#1
so i went down to my practice space the other day only to find a few of my bandmates and their girlfriends screaming into my brand new b-52 at100 half stack. i was a bit irritated by it and eventually had to cut the party short and turn them off.

so i was wondering if i overreacted in the situation, could this have hurt my amp in any way or is it perfectly safe for my equipment to run vocals through it.
#3
Your speakers will be fine.

Also: way to be a jerk to your bandmates. They should kick you out.
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#5
I dont think it would hurt the speakers any more than loud guitar would but i also dont think your a jerk for not wanting people ****ing with something you had to work hard to buy.
#6
Quote by /-\liceNChains
I dont think it would hurt the speakers any more than loud guitar would but i also dont think your a jerk for not wanting people ****ing with something you had to work hard to buy.


Agreed.

I get pretty angry if someone touches my gutair without asking, and i get angry if they mess the strap up :P

You paid for it, so it's yours, and its not easily replaceable, imo, you were justified.
#7
fail.... so badly failed..... yes it COULD hurt it, but it probably didn't. guitar amps aren't meant to be used for vocals, long story short they don't handle the natural wavelengths of the human voice real well and it can destroy the speakers over a period of time.
#8
^ Thats news to me i thought a guitars range was higher than a screaming human but apparently theres more than just range as z4twenny has enlightened us. So all the more reason that you were correct in stopping their shinnanigans.
#9
^ the human voice has a lower range and natural low end tones than a guitar. imagine playing a bass through a guitar amp.... you will destry the guitar amp with a bass over time. now you CAN sing into a bass amp because bass amp cabs are made to handle a wider Hz range.
#10
I doubt high frequencies can damage a guitar amp, I use my whammy on octave up mode all the time.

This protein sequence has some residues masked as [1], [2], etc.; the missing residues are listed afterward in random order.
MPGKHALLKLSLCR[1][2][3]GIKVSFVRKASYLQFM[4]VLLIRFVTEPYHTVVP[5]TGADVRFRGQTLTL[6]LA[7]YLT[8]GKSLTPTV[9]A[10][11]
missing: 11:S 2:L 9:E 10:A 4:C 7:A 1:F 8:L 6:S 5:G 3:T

I would suspect that extremely few people can hit an E1, most people with very deep voices probably couldn't get down to C2, which is quite a common bottom end pitch for downtuned guitar.

I'm also not sure that it's not primarily the pitch that makes basses through electric amps harmful, perhaps it's some kind of electronic element?

The kind of microphone they will have used probably doesn't cover enough of the low end frequency spectrum to do any real harm, but prolonged use would increase the chance of damage, esp. when cranked.

But that's my somewhat confused and eschewed two cents
#11
Quote by BrianApocalypse
I doubt high frequencies can damage a guitar amp, I use my whammy on octave up mode all the time.

I would suspect that extremely few people can hit an E1, most people with very deep voices probably couldn't get down to C2, which is quite a common bottom end pitch for downtuned guitar.

I'm also not sure that it's not primarily the pitch that makes basses through electric amps harmful, perhaps it's some kind of electronic element?

The kind of microphone they will have used probably doesn't cover enough of the low end frequency spectrum to do any real harm, but prolonged use would increase the chance of damage, esp. when cranked.

But that's my somewhat confused and eschewed two cents

I can get down to Db2 and I don't think I have a particularly deep voice.
#12
Quote by BrianApocalypse
I doubt high frequencies can damage a guitar amp, I use my whammy on octave up mode all the time.

I would suspect that extremely few people can hit an E1, most people with very deep voices probably couldn't get down to C2, which is quite a common bottom end pitch for downtuned guitar.

I'm also not sure that it's not primarily the pitch that makes basses through electric amps harmful, perhaps it's some kind of electronic element?

The kind of microphone they will have used probably doesn't cover enough of the low end frequency spectrum to do any real harm, but prolonged use would increase the chance of damage, esp. when cranked.

But that's my somewhat confused and eschewed two cents

The pitch doesn't really have much to do with it. What could cause damage would more likely be the natural reinforcement of harmonics, which is different to all instruments, and the sound envelope, which is again different to all instruments. All electric guitars have essentially the same harmonic reinforcement and sound envelope which is why they all sound reasonably like each other, while the human voice has a completely different sound envelope and harmonic reinforcement, which is why it doesn't sound like a guitar. The same principal is why basses can damage gat amps.

~Taydr~
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